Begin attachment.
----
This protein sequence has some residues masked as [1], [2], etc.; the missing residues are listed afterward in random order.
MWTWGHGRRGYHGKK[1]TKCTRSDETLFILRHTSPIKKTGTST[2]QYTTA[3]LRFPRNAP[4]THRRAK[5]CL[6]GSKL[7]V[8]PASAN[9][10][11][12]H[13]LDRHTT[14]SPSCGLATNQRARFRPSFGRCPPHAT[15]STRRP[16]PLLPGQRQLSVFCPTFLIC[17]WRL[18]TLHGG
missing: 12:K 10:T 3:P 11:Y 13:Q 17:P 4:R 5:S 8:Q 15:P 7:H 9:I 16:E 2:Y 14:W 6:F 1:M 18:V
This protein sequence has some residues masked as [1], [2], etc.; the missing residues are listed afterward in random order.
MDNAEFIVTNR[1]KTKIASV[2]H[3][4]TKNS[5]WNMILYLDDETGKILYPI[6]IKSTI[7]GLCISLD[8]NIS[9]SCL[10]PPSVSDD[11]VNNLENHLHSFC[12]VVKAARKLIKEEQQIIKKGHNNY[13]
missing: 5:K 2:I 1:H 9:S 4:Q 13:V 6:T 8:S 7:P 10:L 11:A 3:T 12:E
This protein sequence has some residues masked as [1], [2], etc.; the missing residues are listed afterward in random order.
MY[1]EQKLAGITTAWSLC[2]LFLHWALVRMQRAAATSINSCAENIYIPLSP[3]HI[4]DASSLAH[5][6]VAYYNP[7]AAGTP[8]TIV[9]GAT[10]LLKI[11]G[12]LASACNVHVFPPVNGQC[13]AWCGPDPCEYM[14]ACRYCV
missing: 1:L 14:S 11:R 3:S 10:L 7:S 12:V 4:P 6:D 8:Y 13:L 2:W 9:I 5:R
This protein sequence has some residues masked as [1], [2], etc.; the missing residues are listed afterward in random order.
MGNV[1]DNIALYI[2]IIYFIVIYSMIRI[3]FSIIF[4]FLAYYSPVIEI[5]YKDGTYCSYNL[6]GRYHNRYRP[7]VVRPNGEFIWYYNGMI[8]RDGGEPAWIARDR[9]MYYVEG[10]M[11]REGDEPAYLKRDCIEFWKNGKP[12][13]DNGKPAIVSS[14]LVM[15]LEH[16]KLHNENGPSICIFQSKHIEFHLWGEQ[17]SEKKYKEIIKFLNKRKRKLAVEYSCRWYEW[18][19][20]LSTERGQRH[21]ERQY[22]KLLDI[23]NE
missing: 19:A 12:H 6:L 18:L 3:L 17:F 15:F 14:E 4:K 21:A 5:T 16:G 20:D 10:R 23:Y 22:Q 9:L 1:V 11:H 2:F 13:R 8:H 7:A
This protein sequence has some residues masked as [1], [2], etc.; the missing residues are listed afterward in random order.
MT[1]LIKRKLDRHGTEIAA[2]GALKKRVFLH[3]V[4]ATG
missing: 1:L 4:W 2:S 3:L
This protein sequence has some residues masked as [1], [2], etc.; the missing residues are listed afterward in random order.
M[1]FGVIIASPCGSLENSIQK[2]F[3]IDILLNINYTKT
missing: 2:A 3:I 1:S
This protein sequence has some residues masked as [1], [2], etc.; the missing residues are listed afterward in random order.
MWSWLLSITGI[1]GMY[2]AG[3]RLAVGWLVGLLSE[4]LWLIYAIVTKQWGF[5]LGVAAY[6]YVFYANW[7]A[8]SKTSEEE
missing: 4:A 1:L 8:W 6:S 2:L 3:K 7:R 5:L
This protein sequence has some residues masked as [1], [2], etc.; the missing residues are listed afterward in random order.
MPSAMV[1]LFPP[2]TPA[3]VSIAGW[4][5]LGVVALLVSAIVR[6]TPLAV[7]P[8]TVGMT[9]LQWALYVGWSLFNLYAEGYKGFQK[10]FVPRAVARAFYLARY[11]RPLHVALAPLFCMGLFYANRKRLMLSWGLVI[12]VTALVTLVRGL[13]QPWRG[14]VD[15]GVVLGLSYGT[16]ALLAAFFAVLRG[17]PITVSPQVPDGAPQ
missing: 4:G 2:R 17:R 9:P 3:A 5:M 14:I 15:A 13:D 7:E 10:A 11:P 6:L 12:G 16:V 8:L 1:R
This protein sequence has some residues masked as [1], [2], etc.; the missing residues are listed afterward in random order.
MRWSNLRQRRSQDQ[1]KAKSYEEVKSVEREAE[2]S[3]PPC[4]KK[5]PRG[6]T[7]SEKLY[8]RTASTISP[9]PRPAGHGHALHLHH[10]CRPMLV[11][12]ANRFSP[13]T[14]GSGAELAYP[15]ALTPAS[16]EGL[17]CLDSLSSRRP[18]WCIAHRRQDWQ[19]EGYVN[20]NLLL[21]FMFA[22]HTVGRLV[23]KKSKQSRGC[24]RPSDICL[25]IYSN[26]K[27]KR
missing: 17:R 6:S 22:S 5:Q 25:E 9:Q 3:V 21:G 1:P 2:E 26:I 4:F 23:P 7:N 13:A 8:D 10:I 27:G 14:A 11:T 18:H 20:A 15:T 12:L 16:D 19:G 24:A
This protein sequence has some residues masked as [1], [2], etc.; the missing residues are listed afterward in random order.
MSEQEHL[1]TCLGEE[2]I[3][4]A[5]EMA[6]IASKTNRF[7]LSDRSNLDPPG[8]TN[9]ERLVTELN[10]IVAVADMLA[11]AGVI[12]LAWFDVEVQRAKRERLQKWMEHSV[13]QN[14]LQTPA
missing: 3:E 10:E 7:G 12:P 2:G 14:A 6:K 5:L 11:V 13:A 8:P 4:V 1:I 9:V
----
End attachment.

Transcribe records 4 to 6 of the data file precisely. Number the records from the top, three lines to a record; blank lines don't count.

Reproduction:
This protein sequence has some residues masked as [1], [2], etc.; the missing residues are listed afterward in random order.
MGNV[1]DNIALYI[2]IIYFIVIYSMIRI[3]FSIIF[4]FLAYYSPVIEI[5]YKDGTYCSYNL[6]GRYHNRYRP[7]VVRPNGEFIWYYNGMI[8]RDGGEPAWIARDR[9]MYYVEG[10]M[11]REGDEPAYLKRDCIEFWKNGKP[12][13]DNGKPAIVSS[14]LVM[15]LEH[16]KLHNENGPSICIFQSKHIEFHLWGEQ[17]SEKKYKEIIKFLNKRKRKLAVEYSCRWYEW[18][19][20]LSTERGQRH[21]ERQY[22]KLLDI[23]NE
missing: 19:A 12:H 6:L 18:L 3:L 17:F 15:F 14:E 4:K 21:A 5:T 16:G 20:D 10:R 23:Y 22:Q 9:L 1:V 11:H 2:F 13:R 8:H 7:A
This protein sequence has some residues masked as [1], [2], etc.; the missing residues are listed afterward in random order.
MT[1]LIKRKLDRHGTEIAA[2]GALKKRVFLH[3]V[4]ATG
missing: 1:L 4:W 2:S 3:L
This protein sequence has some residues masked as [1], [2], etc.; the missing residues are listed afterward in random order.
M[1]FGVIIASPCGSLENSIQK[2]F[3]IDILLNINYTKT
missing: 2:A 3:I 1:S